The main concern is that the service model wouldn’t provide easy access for vulnerable individuals and those who would face access barriers, including people without internet access or their own GP. Staff, and the organisation response, are particularly concerned about the impact on young people, both in terms of their ability to access the service and how well the service would be able to support them virtually.

Both staff and clients made the point that some people need, or prefer, face-to-face appointments. Staff said it is also harder to pick up on safeguarding issues over the telephone.

A few clients said that the location of the clinics would be no good for those living in the north of the county. The organisation response says that the closure of the Saturday clinics is disappointing and removes choice for patients.

The organisation response raises the increasing pressure on primary care GP services and questions their ability to see more symptomatic sexual health presentations. It also says that offering support to key marginalised groups through support teams leaves the most complex patients being managed by inexperienced non-specialist staff.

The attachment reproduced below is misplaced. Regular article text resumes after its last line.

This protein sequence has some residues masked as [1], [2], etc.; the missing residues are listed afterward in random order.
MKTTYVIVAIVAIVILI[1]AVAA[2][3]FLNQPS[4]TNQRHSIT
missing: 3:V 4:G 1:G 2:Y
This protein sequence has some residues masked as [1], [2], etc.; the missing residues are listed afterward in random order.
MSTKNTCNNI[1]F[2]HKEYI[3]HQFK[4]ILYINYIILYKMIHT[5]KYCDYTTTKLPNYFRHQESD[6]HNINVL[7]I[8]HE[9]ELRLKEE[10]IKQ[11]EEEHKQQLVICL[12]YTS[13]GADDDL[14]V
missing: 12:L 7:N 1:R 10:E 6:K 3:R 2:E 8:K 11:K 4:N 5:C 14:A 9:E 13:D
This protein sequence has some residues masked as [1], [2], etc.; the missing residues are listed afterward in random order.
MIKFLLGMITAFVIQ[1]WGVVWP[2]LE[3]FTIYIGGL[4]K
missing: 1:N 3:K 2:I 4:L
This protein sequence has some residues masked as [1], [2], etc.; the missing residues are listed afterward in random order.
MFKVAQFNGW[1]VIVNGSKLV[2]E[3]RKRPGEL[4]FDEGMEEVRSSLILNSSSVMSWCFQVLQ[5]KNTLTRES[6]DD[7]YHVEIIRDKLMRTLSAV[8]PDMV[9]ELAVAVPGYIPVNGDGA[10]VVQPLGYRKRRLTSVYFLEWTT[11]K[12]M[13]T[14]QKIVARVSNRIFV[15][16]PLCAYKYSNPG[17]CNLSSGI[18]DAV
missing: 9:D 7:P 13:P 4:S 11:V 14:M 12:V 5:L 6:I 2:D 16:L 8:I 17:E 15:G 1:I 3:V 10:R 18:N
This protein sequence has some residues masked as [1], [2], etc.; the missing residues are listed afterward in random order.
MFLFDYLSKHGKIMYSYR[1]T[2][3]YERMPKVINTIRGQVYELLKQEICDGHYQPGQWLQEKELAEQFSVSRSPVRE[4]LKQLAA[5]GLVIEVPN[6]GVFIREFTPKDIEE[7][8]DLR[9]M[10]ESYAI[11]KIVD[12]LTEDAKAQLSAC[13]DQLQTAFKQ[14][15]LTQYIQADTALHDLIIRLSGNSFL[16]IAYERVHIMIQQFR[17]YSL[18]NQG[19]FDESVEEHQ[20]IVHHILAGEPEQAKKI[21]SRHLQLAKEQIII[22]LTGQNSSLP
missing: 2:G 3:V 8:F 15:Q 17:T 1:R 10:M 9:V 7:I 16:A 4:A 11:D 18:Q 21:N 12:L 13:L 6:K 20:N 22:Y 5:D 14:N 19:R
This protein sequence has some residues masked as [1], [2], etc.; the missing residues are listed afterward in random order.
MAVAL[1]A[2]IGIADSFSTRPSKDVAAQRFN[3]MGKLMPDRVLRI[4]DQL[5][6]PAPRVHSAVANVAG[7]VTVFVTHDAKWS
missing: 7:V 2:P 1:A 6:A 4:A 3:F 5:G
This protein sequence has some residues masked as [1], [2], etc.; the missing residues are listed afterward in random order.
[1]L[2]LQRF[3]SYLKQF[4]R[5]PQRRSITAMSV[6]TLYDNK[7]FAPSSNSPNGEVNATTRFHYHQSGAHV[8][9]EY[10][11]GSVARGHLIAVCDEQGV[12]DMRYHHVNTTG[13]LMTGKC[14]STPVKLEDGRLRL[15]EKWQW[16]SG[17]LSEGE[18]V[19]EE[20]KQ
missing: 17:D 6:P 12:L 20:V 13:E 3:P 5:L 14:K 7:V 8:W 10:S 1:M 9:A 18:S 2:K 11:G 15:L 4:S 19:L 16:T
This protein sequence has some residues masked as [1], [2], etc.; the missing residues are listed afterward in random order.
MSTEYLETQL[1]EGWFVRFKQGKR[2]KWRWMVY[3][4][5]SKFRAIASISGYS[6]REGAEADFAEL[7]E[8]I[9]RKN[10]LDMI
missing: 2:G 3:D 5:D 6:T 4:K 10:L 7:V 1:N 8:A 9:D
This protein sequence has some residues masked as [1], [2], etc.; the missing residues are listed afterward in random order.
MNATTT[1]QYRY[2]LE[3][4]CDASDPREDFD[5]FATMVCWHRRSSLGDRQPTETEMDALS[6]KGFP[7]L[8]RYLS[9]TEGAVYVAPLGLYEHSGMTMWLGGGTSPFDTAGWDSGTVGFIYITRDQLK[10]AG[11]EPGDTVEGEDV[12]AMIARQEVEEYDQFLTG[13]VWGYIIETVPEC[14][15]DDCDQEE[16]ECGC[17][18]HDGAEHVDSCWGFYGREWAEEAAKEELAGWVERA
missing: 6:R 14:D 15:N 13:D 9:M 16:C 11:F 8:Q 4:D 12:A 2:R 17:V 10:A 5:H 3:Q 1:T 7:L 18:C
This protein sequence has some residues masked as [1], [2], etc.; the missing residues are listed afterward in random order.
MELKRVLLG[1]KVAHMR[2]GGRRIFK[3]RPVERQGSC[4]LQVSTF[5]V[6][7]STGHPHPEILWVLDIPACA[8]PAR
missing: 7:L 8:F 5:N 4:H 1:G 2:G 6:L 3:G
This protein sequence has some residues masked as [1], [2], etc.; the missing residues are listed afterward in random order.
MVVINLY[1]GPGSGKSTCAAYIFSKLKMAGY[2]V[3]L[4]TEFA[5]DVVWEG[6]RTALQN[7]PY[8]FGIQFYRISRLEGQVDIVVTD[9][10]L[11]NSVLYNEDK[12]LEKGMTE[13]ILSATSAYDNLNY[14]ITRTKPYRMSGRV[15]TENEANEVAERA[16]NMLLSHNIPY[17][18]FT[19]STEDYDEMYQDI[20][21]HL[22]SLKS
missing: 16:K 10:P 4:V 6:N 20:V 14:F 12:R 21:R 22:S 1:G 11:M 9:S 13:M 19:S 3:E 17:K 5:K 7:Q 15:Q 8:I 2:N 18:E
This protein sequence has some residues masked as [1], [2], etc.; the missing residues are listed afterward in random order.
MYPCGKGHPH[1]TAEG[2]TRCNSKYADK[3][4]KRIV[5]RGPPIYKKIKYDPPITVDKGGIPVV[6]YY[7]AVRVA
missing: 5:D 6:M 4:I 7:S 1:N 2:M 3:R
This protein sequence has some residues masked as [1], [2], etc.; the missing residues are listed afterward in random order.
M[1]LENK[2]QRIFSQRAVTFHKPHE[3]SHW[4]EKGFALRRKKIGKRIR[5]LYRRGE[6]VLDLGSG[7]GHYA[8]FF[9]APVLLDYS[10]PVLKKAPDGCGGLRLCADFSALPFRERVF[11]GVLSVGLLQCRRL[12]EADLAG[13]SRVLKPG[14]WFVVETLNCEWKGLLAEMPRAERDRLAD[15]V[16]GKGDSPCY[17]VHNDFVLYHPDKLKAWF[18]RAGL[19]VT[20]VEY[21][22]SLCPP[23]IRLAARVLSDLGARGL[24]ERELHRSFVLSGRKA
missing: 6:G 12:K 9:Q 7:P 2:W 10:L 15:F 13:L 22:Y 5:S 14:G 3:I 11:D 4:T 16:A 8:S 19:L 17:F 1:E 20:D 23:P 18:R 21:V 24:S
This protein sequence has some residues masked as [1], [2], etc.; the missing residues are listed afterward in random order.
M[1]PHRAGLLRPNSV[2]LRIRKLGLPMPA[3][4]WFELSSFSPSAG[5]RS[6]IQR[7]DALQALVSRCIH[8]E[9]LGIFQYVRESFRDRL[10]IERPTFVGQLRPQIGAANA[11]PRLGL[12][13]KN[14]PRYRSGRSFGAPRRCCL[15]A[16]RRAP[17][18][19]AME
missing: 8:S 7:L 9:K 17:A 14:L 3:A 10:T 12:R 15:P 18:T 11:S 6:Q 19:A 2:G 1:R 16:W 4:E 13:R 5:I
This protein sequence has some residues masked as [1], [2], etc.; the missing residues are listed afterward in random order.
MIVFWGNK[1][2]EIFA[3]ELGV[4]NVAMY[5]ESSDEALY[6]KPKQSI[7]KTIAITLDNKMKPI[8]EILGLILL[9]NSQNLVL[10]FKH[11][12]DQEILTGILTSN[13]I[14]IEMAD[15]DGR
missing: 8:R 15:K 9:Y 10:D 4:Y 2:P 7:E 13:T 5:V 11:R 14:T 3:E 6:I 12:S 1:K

How people would be affected

Clients said they would be able to access the online service, with some saying that it would make it easier for them.

Staff said the new model has increased their workload, made the service more remote from clients and made it harder to pick up on safeguarding concerns.

The organisation is concerned that patients would turn to out-of-area clinics like theirs if they can’t get appointments locally. This would have cost implications and could affect future tendering in neighbouring areas.

Other comments and suggestions

Staff felt that the service should work better for the general public, but said that we need to ensure that we are still meeting the needs of vulnerable groups and young people. The organisation response is concerned that the proposed service model does not get the balance right between digital and face-to-face services.

Suggestions included: involving stakeholders in the remodelling; doing more drop-ins at schools, youth clubs, colleges and universities; advertising the face-to-face services; keeping the drop-ins for young people; keeping the Uckfield clinic open; offering appointments in the north of the county; and developing nurse-led outreach services in the areas that wouldn’t have a local clinic.